On delays and – well, whatever!

Beach rocks sunning themselves

Beach rocks sunning themselves

Yes, I’ve been distracted, by something that has nothing to do with writing. Yes, I failed to make posts that I woulda-coulda-shoulda made. Yes, I slacked off, I goofed off, I set this place aside and told it I’d be back in a few. Then I realized that I missed it a lot and took it off the shelf. I guess some of it was also a little bit of confusion. I wasn’t even sure I had anything important to say.

A 1st edition of Joseph Conrad's short stories

A 1st edition of Joseph Conrad’s short stories

It wasn’t that writing specifically was put on the back burner. I post comments on someone else’s blog regularly. That other blog has given me the gift of putting my brain to work harder, more than I realized. I won’t give up posting comments there, nor will I neglect my own work. I have three novels in progress and they, too, were set aside while I goofed off.

There is, however, a great deal of value in stepping back from something like this and then coming back to it because you miss spouting off in print.

I had to figure out how to create sci-fi ‘armor’ for a team in a story, and give them something that protects them against a fictitious sci-fi weapon. I only bring this up because if someone can imagine something existing, eventually someone will do the math and others will do the experiments, and at some point, the imagined object will come into existence.

Your computer, for example, started as INIAC in a room-sized facility filled with telephone switchboards and switching jacks and women operators making the switches, and vacuum tubes and all sorts of peculiar items that are in a museum somewhere, and now you can do 100,000 times what INIAC could with your smartphone or tablet or whatever you have.

So I went back to my basic sci-fi author, Robert Heinlein and the part in ‘Have Spacesuit – Will Travel’ where he describes Peewee’s spacesuit helmet, which is a plasma bubble that can be opaqued. If you slap it, your hand will bounce off of it, but you can push your hand through it slowly and not be injured. This is what’s behind the scene in ‘Star Wars’ with the tractor beam pulling Han Solo’s spaceship into the Death Star through an opening without the storm troopers flying out the door. The plasma field acts as an airlock, keeping space out.

So what did I come up with? Using fullerenes, or buckyfibers as bucky balls and bucky paper to create a structure for plasma armor that is lightweight, flexible and protects the wearer from injury.

In that regard, I guess my goofing off wasn’t so awful, after all.

Then I went on to my incubus/succubus story, which got bogged down in narrative and needs to pick up the pace. The ‘fast forward to’ style doesn’t work for me, because it skips important things such as why ‘she’ (the main character, the narrator) becomes who and what she ends up being. (Damn! A dangling participle!! Shame on me!!! That’s bad writing, but you get the idea.) When you create someone out of whole cloth, unless you plan to merely present a cardboard cutout for hallway decoration, your protagonist needs a reason for existence, a focus that impels her (or him) to do what your have planned for that story. Having a mere concept is not enough. Real people require substance to exist.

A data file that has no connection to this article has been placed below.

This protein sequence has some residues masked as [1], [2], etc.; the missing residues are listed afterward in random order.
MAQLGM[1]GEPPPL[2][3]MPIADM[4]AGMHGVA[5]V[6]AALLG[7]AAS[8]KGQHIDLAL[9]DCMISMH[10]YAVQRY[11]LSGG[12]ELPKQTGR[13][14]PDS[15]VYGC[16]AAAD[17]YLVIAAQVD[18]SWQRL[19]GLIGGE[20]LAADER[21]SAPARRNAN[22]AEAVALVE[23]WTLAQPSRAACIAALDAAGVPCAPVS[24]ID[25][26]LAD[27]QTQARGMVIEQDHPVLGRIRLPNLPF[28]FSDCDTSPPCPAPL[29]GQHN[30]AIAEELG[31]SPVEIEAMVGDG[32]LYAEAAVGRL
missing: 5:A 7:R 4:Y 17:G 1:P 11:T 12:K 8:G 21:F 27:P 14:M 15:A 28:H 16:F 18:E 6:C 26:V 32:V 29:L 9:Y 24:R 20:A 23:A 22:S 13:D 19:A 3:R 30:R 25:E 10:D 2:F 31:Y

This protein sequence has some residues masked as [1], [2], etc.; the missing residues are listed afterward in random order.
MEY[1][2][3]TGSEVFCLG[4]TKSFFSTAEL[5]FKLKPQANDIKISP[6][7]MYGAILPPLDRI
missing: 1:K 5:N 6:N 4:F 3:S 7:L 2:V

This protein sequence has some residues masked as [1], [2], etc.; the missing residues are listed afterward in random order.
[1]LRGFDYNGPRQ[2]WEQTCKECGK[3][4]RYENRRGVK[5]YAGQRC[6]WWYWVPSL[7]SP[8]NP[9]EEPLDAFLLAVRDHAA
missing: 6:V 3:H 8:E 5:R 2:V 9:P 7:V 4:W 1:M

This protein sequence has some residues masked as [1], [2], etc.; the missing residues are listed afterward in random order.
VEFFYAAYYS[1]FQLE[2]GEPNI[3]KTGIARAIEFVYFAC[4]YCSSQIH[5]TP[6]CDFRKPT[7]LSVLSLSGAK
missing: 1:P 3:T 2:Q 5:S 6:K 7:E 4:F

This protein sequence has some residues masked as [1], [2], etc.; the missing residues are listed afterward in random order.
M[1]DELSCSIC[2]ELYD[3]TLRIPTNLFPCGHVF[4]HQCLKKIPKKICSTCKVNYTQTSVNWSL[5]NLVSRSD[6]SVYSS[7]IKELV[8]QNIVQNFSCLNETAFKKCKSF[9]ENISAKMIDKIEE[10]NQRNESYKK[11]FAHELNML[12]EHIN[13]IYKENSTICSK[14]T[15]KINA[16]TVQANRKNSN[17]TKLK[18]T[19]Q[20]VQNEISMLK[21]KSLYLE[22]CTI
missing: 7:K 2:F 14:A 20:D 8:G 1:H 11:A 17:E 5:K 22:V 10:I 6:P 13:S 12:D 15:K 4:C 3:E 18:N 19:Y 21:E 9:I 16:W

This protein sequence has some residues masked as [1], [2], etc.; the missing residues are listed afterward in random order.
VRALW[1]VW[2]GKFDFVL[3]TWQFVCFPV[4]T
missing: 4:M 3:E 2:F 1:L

The red Swingline stapler

The red Swingline stapler

And then there’s that whole business about ‘can I create a story from a man’s point of view if I’m not one’. Yeah. Since there are men who write under women’s nom de plumes, then the answer is ‘yes’, but it requires that I learn how they really think and that demands getting past the barrier of the differences between us. That involves getting grown men to tell me the truth about what they think about in a firefight, because this story’s main character is a warrior lost in a future world of warfare through no fault of his own. I persisted and finally got honest answers. That was all I asked for.

I think this means that my goofing off time was less goofing off than collecting info for future reference. I did a lot more than just collect information, but didn’t realize it until I looked back on all the notes I’d taken.

So maybe I wasn’t goofing off, after all, but — well, doing research?


2 thoughts on “On delays and – well, whatever!

  1. L.J. Meyer

    Sara, Heinlein had been one of the best writer in the last hundred in the SciFi genre. OT, I received four of your books and really am happy to dine in and hope it stretching my mind in different universes .


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